These are trying times to say the least. Whether you’ve lost a loved one or friend, a job, income, your business, COVID-19 has changed our lives. We’re broken-hearted for those who have lost their lives to this terrible virus and for their families. For businesses in our county that have taken a hit, we hope this will be over sooner than later.
Many have done their part to keep businesses alive. Sometimes it’s just not enough. As a food critic and reviewer, this has been a challenging time. I’ve listened to owners, managers, and staff who have been affected, and it was upsetting to hear. There were many stories about how the community is helping by ordering food to-go. Until this complete stay-at-home order is lifted, let’s continue to support our restaurants.
Unfortunately, we’ve suffered a tremendous loss. Several of my friends in the industry will be closing, including Jim Johanek of Coyote Canyon, and Russell McDowell of Bakers Square.
Jim Johanek, owner, and operator of Coyote Canyon, recently contacted me about the closing. Jim, as you know, is a wonderful businessman who has given back to his community. I know it was hard for him to tell his staff that Coyote Canyon would not be re-opening under his ownership. Many of those folks have been with him for quite a while.
In his Facebook post, which he wrote, “The long shutdown and uncertainty of an all-you-can-eat buffet restaurant, (without major conceptual changes), in a post-pandemic world led us to this very difficult decision.” He did say that he is in “negotiations with our parent company to either transfer ownership or enter into a lease agreement to have them operate.” Of course, the negotiations are just beginning, and he promised to keep us posted.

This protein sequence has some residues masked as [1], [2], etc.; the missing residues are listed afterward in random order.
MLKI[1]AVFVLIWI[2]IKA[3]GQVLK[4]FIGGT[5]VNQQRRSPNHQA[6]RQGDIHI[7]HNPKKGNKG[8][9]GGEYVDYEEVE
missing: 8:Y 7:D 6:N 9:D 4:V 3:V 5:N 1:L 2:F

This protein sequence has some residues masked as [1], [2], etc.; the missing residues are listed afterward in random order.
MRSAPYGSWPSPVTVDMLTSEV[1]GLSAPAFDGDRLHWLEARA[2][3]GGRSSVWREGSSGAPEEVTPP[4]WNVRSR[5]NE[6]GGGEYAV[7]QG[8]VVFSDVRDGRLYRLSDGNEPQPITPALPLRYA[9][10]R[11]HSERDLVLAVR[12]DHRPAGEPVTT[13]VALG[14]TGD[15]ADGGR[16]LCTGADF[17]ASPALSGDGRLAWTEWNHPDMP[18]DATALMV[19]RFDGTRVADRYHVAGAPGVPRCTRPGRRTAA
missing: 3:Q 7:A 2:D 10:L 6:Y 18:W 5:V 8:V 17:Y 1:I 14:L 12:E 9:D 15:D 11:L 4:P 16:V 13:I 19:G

“We appreciate you, our loyal guests, for being a part of our Coyote family for the past 18 years,” he continued.
Coyote Canyon has been the venue for many happy occasions in our community. I know our family has celebrated there many times and have left full and very pleased with the food and the staff.
Jim never forgot the veterans. Every second and fourth Wednesday of the month, veterans were invited to attend a breakfast. The cost? Just $7! I attended several of those breakfasts. The veterans telling their stories of serving our country, whether here or overseas, were interesting, some heartbreaking. Each had their own story to share.
I will miss the breakfasts — homemade biscuits, gravy, scrambled eggs, bacon and sausage. If that weren’t enough, you could go to the grill and order steak, French toast, pancakes, and more. Not to forget the buffet that was loaded with fresh garden salads, fresh fruits, vegetables, fried chicken, shrimp and more.
Jim, we’ll miss Coyote Canyon terribly, but know we can always find you at Jimmy Jo’s BBQ!
In other sad news for our community, Bakers Square Restaurant is closed. Russell McDowell, the manager, gave so much to this community over the years. The staff there was amazing. I’m sure it had to do with having a great leader. Tammi Selvy, server, had been there for decades as were some other dedicated employees.
One of my first clients for my video company was Bakers Square Corporation. I spent many hours taping how pies were made in their commissary. I was impressed with the quality of the product and with the head chef. I produced many pie videos for restaurants. I was probably the only outsider who had the real recipe for French Silk pie, but I was sworn never to give it out.
Later, I was hired for their corporate office to work in marketing writing and producing video newsletters for the restaurants. It was great to travel across America interviewing staff, bakers, and even going to a pie-eating contest that featured Kathy Ireland.
Sadly, like many corporate restaurants, we were bought out by a company in Denver, leaving all of us unemployed. Nevertheless, I’ve always been faithful to the restaurant because of the leadership – customer satisfaction first!
Best of luck to all the staff at Bakers Square.